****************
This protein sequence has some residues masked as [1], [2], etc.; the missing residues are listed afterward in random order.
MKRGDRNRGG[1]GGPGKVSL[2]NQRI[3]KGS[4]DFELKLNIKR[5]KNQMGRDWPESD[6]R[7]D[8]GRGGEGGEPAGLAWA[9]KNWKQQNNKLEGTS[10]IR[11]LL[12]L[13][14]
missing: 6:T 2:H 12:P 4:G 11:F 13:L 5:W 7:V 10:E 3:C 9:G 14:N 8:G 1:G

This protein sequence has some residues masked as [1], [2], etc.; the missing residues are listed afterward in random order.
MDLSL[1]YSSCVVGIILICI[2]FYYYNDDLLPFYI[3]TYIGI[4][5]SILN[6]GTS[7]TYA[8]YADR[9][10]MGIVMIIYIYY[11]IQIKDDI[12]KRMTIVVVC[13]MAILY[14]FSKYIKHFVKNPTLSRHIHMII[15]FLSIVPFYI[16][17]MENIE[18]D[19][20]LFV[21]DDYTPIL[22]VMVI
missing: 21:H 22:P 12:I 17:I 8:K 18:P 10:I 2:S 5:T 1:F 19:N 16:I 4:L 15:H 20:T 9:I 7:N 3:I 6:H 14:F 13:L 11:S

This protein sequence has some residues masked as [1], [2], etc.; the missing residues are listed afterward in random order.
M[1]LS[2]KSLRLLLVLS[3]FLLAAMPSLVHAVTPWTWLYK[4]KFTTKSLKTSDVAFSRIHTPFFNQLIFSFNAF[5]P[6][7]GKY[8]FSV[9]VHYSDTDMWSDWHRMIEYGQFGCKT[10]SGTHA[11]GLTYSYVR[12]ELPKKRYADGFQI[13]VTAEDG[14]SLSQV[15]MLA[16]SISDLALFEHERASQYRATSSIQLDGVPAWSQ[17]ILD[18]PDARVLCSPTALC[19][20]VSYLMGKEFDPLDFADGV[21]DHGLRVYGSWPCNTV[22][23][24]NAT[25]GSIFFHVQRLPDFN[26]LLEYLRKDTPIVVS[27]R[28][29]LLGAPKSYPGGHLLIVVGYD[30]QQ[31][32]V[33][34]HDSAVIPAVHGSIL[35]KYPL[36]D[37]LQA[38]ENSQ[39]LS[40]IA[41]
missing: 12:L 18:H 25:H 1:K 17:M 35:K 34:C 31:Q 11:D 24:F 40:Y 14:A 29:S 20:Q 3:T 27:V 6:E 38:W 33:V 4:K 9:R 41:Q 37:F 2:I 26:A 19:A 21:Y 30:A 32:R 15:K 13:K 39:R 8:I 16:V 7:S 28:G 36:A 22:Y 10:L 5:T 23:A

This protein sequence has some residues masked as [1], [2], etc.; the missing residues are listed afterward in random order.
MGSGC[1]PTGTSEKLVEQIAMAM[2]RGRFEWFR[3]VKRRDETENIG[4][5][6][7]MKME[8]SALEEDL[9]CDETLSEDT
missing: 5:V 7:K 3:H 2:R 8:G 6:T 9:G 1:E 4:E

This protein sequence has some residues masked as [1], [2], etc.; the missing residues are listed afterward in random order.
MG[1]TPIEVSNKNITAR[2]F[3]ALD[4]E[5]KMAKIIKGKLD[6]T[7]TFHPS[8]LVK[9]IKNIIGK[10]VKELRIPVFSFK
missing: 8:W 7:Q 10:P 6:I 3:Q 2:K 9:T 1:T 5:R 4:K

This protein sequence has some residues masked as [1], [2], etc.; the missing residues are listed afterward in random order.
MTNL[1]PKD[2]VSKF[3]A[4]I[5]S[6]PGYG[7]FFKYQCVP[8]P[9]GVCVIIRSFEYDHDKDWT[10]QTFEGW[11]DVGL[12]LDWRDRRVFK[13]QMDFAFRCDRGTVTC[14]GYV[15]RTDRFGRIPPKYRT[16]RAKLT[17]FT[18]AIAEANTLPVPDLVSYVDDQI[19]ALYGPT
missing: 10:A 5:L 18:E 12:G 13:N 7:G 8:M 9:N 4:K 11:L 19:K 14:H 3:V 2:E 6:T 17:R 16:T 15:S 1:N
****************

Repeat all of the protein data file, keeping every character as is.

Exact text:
This protein sequence has some residues masked as [1], [2], etc.; the missing residues are listed afterward in random order.
MKRGDRNRGG[1]GGPGKVSL[2]NQRI[3]KGS[4]DFELKLNIKR[5]KNQMGRDWPESD[6]R[7]D[8]GRGGEGGEPAGLAWA[9]KNWKQQNNKLEGTS[10]IR[11]LL[12]L[13][14]
missing: 6:T 2:H 12:P 4:G 11:F 13:L 5:W 7:V 10:E 3:C 9:G 14:N 8:G 1:G

This protein sequence has some residues masked as [1], [2], etc.; the missing residues are listed afterward in random order.
MDLSL[1]YSSCVVGIILICI[2]FYYYNDDLLPFYI[3]TYIGI[4][5]SILN[6]GTS[7]TYA[8]YADR[9][10]MGIVMIIYIYY[11]IQIKDDI[12]KRMTIVVVC[13]MAILY[14]FSKYIKHFVKNPTLSRHIHMII[15]FLSIVPFYI[16][17]MENIE[18]D[19][20]LFV[21]DDYTPIL[22]VMVI
missing: 21:H 22:P 12:I 17:I 8:K 18:P 10:I 2:S 5:T 1:F 19:N 16:I 4:L 15:H 20:T 9:I 7:N 3:I 6:H 14:F 13:L 11:S

This protein sequence has some residues masked as [1], [2], etc.; the missing residues are listed afterward in random order.
M[1]LS[2]KSLRLLLVLS[3]FLLAAMPSLVHAVTPWTWLYK[4]KFTTKSLKTSDVAFSRIHTPFFNQLIFSFNAF[5]P[6][7]GKY[8]FSV[9]VHYSDTDMWSDWHRMIEYGQFGCKT[10]SGTHA[11]GLTYSYVR[12]ELPKKRYADGFQI[13]VTAEDG[14]SLSQV[15]MLA[16]SISDLALFEHERASQYRATSSIQLDGVPAWSQ[17]ILD[18]PDARVLCSPTALC[19][20]VSYLMGKEFDPLDFADGV[21]DHGLRVYGSWPCNTV[22][23][24]NAT[25]GSIFFHVQRLPDFN[26]LLEYLRKDTPIVVS[27]R[28][29]LLGAPKSYPGGHLLIVVGYD[30]QQ[31][32]V[33][34]HDSAVIPAVHGSIL[35]KYPL[36]D[37]LQA[38]ENSQ[39]LS[40]IA[41]
missing: 12:L 18:H 25:H 1:K 17:M 35:K 34:C 31:Q 11:D 24:F 40:Y 14:A 29:S 20:Q 3:T 27:V 6:E 38:W 33:V 4:K 9:R 41:Q 37:F 2:I 26:A 19:A 21:Y 30:A 32:R 15:K 13:K 39:R 8:I 16:V 7:S 28:G 36:A 22:Y 10:L 5:T 23:A

This protein sequence has some residues masked as [1], [2], etc.; the missing residues are listed afterward in random order.
MGSGC[1]PTGTSEKLVEQIAMAM[2]RGRFEWFR[3]VKRRDETENIG[4][5][6][7]MKME[8]SALEEDL[9]CDETLSEDT
missing: 5:V 7:K 3:H 2:R 8:G 6:T 9:G 1:E 4:E

This protein sequence has some residues masked as [1], [2], etc.; the missing residues are listed afterward in random order.
MG[1]TPIEVSNKNITAR[2]F[3]ALD[4]E[5]KMAKIIKGKLD[6]T[7]TFHPS[8]LVK[9]IKNIIGK[10]VKELRIPVFSFK
missing: 8:W 7:Q 10:P 6:I 3:Q 2:K 9:T 1:T 5:R 4:K

This protein sequence has some residues masked as [1], [2], etc.; the missing residues are listed afterward in random order.
MTNL[1]PKD[2]VSKF[3]A[4]I[5]S[6]PGYG[7]FFKYQCVP[8]P[9]GVCVIIRSFEYDHDKDWT[10]QTFEGW[11]DVGL[12]LDWRDRRVFK[13]QMDFAFRCDRGTVTC[14]GYV[15]RTDRFGRIPPKYRT[16]RAKLT[17]FT[18]AIAEANTLPVPDLVSYVDDQI[19]ALYGPT
missing: 10:A 5:L 18:E 12:G 13:N 7:G 8:M 9:N 4:K 11:L 19:K 14:H 3:V 2:E 6:T 17:R 16:T 15:S 1:N